On the facts before us, we find sufficient evidence of concealment. The defendant's machete was on the floor of his van between two seats. One would have to enter the van and peer over the front seat to see the machete. A rational trier of fact could find that the machete was not discernible by ordinary observation and was thus concealed.

Defendant argues that the approach we adopt will lead to absurd results. He suggests that, because nearly every weapon carried in a vehicle is not visible by ordinary observation, this will result in the criminalization of totally innocent conduct. Although this argument has some appeal, it does not justify weakening the statute by focusing on a defendant's state of mind when considering proof of concealment. Defendant's public policy issue would be better directed toward the intent element of the crime as a whole rather than focusing on the element of concealment.[3]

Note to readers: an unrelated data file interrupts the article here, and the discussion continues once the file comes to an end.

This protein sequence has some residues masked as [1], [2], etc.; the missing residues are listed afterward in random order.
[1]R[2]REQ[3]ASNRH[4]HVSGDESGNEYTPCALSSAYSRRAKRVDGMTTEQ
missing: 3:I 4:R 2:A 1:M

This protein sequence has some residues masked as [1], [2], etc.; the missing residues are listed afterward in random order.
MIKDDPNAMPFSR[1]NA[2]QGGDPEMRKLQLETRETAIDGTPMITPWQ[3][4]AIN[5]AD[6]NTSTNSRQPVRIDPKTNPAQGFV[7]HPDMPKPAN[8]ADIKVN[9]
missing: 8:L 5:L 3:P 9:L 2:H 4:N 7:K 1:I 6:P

We have considered all arguments presented and conclude that the judgment of conviction should be affirmed.



[1] Section 724.4(3)(a) provides, in relevant part:

A person who goes armed with a knife concealed on or about the person, if the person does not use the knife in the commission of a crime:

a. If the knife has a blade exceeding eight inches in length, commits an aggravated misdemeanor.

[2] The only Iowa case concerning "concealment" of a weapon was a civil action for malicious prosecution that did not address the precise question before us today. See Snyder v. Mount, 178 Iowa 216, 159 N.W. 634 (1916).

[3] It appears that such an argument would have to include a plea that we now reject our prior conclusions that (1) going armed with a dangerous weapon in a vehicle only contemplates keeping the weapon at a place accessible to a vehicle occupant, State v. Alexander, 322 N.W.2d 71, 72-73 (Iowa 1982); and (2) specific intent is not an element of a concealment crime, State v. Davidson, 217 N.W.2d 630, 632 (Iowa 1974).